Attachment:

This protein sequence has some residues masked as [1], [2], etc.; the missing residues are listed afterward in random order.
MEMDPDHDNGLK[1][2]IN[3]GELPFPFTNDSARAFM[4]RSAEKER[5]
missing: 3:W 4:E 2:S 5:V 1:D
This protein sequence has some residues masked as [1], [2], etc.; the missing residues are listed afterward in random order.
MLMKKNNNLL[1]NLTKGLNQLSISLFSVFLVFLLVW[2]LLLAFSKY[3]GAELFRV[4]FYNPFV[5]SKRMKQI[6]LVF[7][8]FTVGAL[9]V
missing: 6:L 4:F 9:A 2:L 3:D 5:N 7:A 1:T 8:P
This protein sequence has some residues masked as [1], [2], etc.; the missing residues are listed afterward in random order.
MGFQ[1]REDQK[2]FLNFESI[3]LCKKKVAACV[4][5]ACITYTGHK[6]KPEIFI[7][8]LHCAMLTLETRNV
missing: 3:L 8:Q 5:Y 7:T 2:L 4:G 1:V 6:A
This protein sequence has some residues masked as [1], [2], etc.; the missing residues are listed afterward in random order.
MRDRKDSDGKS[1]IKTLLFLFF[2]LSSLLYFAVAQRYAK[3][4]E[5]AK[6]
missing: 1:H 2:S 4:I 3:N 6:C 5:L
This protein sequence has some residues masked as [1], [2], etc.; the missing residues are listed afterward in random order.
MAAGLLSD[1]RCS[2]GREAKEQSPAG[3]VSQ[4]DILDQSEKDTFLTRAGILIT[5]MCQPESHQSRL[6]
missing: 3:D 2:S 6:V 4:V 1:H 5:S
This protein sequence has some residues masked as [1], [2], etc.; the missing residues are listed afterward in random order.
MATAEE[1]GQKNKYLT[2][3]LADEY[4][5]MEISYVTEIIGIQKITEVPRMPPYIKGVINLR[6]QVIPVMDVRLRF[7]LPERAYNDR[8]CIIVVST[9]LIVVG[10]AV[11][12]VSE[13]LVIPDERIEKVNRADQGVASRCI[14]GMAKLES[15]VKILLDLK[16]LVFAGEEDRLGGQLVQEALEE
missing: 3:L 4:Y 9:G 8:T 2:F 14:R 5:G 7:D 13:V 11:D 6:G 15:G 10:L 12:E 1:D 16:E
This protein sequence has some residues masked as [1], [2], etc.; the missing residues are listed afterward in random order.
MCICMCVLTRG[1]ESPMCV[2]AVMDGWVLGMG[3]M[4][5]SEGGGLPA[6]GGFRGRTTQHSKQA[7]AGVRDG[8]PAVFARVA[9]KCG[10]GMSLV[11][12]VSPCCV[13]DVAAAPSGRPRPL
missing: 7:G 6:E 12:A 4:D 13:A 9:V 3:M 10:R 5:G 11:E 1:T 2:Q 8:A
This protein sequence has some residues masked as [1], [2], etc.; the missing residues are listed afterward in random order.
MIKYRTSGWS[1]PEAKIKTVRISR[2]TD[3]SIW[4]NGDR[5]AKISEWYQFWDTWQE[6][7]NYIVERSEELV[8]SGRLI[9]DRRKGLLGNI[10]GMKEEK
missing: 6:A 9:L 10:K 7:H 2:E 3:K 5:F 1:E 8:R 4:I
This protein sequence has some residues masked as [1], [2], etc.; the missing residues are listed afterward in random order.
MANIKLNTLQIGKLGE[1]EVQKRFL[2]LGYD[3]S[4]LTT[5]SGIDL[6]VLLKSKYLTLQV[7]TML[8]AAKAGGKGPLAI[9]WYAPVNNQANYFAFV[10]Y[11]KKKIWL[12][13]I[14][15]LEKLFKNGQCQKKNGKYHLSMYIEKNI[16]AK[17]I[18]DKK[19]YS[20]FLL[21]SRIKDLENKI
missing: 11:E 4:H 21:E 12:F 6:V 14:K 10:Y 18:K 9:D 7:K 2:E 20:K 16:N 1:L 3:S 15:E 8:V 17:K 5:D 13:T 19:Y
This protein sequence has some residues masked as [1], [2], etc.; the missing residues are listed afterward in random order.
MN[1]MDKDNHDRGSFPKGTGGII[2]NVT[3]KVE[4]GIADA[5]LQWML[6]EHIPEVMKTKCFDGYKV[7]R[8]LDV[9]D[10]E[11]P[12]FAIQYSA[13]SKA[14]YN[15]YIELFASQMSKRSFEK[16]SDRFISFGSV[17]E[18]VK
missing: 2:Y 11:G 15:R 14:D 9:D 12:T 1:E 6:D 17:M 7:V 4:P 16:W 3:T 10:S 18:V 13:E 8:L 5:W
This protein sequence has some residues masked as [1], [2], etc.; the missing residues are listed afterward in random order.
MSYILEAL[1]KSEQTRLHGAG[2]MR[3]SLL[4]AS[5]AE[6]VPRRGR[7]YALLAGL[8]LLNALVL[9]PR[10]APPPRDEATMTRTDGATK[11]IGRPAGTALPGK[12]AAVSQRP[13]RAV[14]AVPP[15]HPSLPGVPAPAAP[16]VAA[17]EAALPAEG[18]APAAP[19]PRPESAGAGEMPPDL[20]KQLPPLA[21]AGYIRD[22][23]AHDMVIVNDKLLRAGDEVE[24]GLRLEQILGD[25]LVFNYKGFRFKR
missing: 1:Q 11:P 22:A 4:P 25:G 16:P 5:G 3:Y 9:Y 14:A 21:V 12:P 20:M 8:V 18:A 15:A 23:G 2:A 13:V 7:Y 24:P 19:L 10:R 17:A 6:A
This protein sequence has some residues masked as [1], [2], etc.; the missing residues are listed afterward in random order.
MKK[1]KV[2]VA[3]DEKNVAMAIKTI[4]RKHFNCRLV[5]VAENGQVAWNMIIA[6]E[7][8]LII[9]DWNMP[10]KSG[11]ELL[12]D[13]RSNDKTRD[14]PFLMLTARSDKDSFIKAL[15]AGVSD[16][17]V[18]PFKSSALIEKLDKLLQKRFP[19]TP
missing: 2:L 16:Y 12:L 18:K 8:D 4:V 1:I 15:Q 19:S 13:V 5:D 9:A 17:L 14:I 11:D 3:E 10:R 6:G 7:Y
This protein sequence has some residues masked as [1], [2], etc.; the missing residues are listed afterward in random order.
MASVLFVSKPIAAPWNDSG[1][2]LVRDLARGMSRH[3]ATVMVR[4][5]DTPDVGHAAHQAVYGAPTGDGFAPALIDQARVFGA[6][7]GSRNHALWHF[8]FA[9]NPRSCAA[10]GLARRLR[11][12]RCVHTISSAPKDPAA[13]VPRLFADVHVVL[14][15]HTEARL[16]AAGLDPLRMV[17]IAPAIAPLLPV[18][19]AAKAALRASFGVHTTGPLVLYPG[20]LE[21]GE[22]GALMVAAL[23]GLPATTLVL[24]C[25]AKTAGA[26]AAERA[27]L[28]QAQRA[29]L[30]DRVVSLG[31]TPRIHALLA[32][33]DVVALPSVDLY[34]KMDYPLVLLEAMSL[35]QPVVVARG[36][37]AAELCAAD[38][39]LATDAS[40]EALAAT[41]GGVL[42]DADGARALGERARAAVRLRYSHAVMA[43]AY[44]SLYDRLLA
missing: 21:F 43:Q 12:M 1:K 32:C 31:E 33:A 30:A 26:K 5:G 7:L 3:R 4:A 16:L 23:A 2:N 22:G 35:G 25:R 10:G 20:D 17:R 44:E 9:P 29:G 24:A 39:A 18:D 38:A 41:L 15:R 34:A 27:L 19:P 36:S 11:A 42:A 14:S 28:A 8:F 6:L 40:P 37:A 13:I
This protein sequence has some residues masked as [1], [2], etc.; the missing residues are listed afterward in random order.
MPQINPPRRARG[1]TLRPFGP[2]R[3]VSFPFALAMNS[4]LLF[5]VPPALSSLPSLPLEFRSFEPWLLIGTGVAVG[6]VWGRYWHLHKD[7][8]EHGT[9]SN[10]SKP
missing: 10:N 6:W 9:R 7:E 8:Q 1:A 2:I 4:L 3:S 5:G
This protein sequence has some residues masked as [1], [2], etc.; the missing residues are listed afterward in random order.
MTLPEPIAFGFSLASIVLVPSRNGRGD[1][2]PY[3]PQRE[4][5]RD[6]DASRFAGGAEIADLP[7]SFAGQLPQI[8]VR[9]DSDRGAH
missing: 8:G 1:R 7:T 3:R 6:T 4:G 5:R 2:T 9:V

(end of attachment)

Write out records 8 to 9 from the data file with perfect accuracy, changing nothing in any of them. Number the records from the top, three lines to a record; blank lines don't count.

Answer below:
This protein sequence has some residues masked as [1], [2], etc.; the missing residues are listed afterward in random order.
MIKYRTSGWS[1]PEAKIKTVRISR[2]TD[3]SIW[4]NGDR[5]AKISEWYQFWDTWQE[6][7]NYIVERSEELV[8]SGRLI[9]DRRKGLLGNI[10]GMKEEK
missing: 6:A 9:L 10:K 7:H 2:E 3:K 5:F 1:E 8:R 4:I
This protein sequence has some residues masked as [1], [2], etc.; the missing residues are listed afterward in random order.
MANIKLNTLQIGKLGE[1]EVQKRFL[2]LGYD[3]S[4]LTT[5]SGIDL[6]VLLKSKYLTLQV[7]TML[8]AAKAGGKGPLAI[9]WYAPVNNQANYFAFV[10]Y[11]KKKIWL[12][13]I[14][15]LEKLFKNGQCQKKNGKYHLSMYIEKNI[16]AK[17]I[18]DKK[19]YS[20]FLL[21]SRIKDLENKI
missing: 11:E 4:H 21:E 12:F 6:V 14:K 10:Y 18:K 9:D 7:K 2:E 20:K 16:N 1:L 3:S 15:E 8:V 17:K 5:D 13:T 19:Y